Each year, 100,000 women who give birth in poor countries develop a devastating condition which leaves them incontinent and ostracised.Link to the BBC article, which includes the accounts from two survivors and further links to organisations working in this area.
Obstetric fistula, a hole linking the vagina with the bladder or rectum, occurs when women - often in their early teens - are in labour for days.
Campaigners at a global conference on maternal health in London this week, entitled Women Deliver, have emphasised that a simple and cheap operation can cure it.
The BBC News website speaks to two survivors about how surgery has transformed their lives.
The first survivor:
Three days after the birth I realised that I could not hold in my urine. I was told to be patient but the leaking carried on for six days. They told me to go home and come back in two months.
We didn't tell my husband, we told him that I was ill and I went back to stay with my parents. We tried to hide it from everyone.
They thought I was cursed. I didn't want anyone in the village to know. I felt very isolated.
After two months we returned to Niamey to a non-governmental organisation which helped me.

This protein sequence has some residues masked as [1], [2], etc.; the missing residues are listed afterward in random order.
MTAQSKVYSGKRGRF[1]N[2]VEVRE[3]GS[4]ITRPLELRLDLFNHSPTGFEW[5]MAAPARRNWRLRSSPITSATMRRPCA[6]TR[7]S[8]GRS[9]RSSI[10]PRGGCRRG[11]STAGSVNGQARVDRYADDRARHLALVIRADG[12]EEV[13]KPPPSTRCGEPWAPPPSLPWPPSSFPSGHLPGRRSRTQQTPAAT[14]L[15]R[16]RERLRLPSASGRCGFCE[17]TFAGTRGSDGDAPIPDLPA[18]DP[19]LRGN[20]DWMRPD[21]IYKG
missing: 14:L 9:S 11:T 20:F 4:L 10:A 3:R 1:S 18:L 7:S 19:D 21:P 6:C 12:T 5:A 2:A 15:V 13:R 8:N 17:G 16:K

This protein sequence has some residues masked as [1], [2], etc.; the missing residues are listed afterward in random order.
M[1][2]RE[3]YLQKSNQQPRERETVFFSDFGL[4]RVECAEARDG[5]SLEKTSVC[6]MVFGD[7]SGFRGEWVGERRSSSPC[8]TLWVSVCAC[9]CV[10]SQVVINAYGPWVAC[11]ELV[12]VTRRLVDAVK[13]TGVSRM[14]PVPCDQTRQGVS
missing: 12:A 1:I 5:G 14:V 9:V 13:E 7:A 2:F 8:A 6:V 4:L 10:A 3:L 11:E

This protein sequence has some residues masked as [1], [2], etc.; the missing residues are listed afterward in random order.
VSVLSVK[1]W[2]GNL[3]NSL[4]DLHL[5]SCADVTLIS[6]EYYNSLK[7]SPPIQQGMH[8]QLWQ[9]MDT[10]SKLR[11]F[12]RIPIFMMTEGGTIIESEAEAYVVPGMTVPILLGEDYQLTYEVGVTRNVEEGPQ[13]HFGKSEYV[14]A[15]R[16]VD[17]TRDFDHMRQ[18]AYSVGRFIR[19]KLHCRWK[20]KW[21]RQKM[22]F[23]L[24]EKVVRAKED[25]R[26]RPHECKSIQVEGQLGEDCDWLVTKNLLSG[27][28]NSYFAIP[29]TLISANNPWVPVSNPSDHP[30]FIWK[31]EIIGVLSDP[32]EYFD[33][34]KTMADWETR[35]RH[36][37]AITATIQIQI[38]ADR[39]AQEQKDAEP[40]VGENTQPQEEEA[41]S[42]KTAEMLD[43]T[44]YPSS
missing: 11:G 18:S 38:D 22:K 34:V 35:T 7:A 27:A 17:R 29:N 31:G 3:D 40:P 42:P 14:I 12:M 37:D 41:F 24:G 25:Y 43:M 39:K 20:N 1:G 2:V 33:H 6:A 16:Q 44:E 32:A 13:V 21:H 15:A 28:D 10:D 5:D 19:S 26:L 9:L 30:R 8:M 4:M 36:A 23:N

I had one operation and I was healed. I was delighted. Before, I was always crying but afterwards it was like I was reborn. Only now that I am healed does my husband know what happened to me.
And the second:
I was raped at the age of 19. The rape left me pregnant and I developed obstetric fistula during the birth.
I was in labour for more than 18 hours. I'm an orphan so I was taken to the health care centre by my aunt. But once there I was left alone, nobody cared. I didn't understand what was happening.
After three days, I realised that I was always wet. I was told that I had a fistula problem. I never really understood what this meant.
I was told that I could seek further medical assistance but I'm an orphan, I simply didn't have the financial means. So I just went home.
It was such a difficult time for me, I suffered rejection, isolation, discrimination. I felt I didn't have a place in my society.
My friends didn't understand what had happened. It made me lose hope in life, I saw no reason to live. I couldn't see my friends and go out with other people my own age.
(Cross-posted to relevant communities.)